Food plays a huge role in my life and I could list all the cliche ways it’s impacted me.
One of my proudest moments as a child was when I cooked my parents a dinner with minimal help from my mother. I remember being so thrilled that I did most of the work myself and remembering to wash my hands after handling raw meat without prompting.
My love for food comes both as something to be enjoyed and something that nourishes me to survive. I love to look at a plate for how it’s presented to me when we’re in a restaurant, along with how good it tastes. I would like to think I am a bit of a foodie, but I am far from being obsessed. I think I have a passing appreciation over whether or not a dish is good.
I want to pass this love on to Jai, so as he grows older, I plan on teaching him how to cook and bake as soon as he’s ready. He’s already showing interest as our friend, Lady, was kind enough to pass along a play kitchen that he uses and mimics mommy.
For the month of September, I will discuss my relationship with food, how food played a role in my relationship with Ash, feeding a baby and toddler so they can start their food appreciation journey, and what to do to help foster a love of food and cooking in little ones. Every Friday will have a new recipe to enjoy that I am looking forward to sharing with everyone.
Before getting started, what are some of your fond food memories? What is your favorite dish to eat alone and a favorite dish to share? Leave your stories in the comments.
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Jai and I went strawberry picking yesterday, our first of the fruit season. It was his first-time strawberry picking, though he went peach picking with me last year. He seemed to enjoy himself, although he stayed in his carrier the whole time which isn’t a bad way to spend the time: comfortable transportation AND food service? Yes, please.
This bodes well for blueberry picking because the farm we go to has tall bushes that are out of reach for little ones. He may be able to grab a few while he’s on my back and if he doesn’t, he won’t be bored while I pick.
I snuck a couple of (rinsed) berries to him while he was back there and he seemed to be a fan, though he was more into eating them once we got home.
Strawberries have an extremely short shelf-life, so I had to come up with some ways to preserve them beyond a couple of days. We got huge bucket-full so I needed to think of something quick.
Jai is on a fruit leather kick so I decided to make some from the fresh strawberries. I hunted around for some recipes and settled on this one, but I made my own modifications to veganize and help naturally sweeten the leather some more.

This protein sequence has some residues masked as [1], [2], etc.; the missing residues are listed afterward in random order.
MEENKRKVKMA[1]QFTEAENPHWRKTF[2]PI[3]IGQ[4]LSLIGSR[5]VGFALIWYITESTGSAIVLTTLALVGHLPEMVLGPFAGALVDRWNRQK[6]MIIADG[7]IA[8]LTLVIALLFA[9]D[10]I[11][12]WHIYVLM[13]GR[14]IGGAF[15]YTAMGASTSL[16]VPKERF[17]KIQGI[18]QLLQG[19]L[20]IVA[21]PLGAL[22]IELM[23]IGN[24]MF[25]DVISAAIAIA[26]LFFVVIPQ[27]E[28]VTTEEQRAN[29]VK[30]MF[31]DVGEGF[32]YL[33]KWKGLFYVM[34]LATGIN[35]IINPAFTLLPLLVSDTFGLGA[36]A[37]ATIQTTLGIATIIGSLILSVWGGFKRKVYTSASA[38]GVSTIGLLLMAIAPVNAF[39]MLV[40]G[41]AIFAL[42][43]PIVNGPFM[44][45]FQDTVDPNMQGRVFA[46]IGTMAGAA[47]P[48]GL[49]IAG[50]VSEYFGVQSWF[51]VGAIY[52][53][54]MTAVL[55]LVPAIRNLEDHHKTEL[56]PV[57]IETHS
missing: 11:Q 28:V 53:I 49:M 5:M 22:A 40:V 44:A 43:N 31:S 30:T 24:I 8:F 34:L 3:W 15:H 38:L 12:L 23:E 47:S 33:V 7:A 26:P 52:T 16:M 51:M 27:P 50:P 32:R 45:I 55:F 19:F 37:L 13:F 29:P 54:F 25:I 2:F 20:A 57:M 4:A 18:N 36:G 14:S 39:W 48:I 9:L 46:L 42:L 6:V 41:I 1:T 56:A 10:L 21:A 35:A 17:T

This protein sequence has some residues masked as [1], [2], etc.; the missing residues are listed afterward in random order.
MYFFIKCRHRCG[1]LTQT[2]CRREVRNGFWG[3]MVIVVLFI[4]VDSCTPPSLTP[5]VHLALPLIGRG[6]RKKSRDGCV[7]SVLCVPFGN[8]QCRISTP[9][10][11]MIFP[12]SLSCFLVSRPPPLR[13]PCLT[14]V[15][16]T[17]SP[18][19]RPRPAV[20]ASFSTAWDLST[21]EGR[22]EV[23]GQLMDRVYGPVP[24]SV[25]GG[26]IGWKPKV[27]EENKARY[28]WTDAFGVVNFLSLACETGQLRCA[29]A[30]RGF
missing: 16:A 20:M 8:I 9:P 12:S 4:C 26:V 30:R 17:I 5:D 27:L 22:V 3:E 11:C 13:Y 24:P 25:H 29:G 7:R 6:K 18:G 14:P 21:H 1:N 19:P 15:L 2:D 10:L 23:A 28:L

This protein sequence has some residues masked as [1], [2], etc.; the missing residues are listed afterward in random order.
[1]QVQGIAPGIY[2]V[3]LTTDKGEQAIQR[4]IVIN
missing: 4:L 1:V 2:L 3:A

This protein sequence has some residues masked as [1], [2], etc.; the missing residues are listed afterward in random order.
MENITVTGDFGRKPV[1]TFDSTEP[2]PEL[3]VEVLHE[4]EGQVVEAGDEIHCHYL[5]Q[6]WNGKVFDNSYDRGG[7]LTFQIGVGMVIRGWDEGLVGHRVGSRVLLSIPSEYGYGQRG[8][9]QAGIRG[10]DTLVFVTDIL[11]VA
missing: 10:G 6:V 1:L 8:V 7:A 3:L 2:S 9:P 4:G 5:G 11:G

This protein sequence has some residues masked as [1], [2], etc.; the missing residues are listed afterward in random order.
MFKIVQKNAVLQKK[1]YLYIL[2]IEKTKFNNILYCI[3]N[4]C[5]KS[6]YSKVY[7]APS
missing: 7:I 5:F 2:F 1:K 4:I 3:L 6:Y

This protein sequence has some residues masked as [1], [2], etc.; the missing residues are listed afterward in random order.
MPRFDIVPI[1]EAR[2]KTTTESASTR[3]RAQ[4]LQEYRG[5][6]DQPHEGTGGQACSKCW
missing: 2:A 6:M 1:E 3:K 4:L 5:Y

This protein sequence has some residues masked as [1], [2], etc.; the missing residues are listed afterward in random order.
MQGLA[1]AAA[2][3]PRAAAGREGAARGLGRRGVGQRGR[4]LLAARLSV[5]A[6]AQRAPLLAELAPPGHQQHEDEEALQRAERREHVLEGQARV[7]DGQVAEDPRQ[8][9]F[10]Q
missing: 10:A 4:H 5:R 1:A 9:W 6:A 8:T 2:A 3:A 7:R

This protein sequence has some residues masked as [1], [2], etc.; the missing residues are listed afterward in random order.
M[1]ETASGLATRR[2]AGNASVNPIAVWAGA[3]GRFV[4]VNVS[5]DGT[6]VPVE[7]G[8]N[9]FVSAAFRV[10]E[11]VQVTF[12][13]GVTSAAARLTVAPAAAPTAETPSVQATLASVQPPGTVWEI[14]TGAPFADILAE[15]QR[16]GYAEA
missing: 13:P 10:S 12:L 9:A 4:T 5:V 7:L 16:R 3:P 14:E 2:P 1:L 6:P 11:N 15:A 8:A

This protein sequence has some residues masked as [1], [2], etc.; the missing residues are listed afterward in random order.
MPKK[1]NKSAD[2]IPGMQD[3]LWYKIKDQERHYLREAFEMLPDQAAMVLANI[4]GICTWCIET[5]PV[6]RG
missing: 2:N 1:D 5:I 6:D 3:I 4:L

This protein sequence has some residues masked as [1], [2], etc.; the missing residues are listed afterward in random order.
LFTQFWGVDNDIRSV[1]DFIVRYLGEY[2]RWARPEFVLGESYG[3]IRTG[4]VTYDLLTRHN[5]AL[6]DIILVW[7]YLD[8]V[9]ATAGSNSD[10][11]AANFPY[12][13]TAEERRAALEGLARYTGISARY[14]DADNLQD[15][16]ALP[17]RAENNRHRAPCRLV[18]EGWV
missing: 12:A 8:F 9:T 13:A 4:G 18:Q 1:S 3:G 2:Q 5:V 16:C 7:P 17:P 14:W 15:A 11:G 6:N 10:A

I’ve written up my modifications below, but do check out Momables for other great healthy eating ideas for little ones.
Jai’s first berry-picking experience. He was the official quality control agent: my shirt-back can attest with all the strawberry stains.
When we first met, Ash told me how much he loved dark chocolate.
Me: Dark Chocolate? Really?
Ash: Yeah. It’s great. It’s delicious.
M: It’s gross. Ugh. So bitter. How can you like the stuff?
A: Well, I don’t like all dark chocolate. I like specifically 82% dark chocolate. My friend from college – his dad was a Swiss chocolatier and introduced me to that percentage. It’s not too bitter, not too sweet, but it’s the perfect balance of the two for me.
I tried it and rejected it for my milk chocolate love because it was too bitter to get around the flavor. Yet, when I quit sugar it meant I had to quit chocolate. This was devastating because chocolate is delicious and I am addicted to that endorphin release.
I was able to last a month without chocolate at first and focused on fruits as a means to satisfy my sweet tooth. But soon I started craving chocolate again. I looked around and found that there are several options available for those trying to get a chocolate fix without added cane sugar. (These are not sponsored links, but I do recommend them)
Ash saw me unwrapping a candy bar one day and wanted to know what I was eating:
Me: Chocolate. Why?
A: Can I see the wrapper?
M: Yes… (I hand him the wrapper)
A: You know this is dark chocolate right? You always said you hated the stuff.
M: (My mouth full)…so?
A: I TOLD you it was delicious.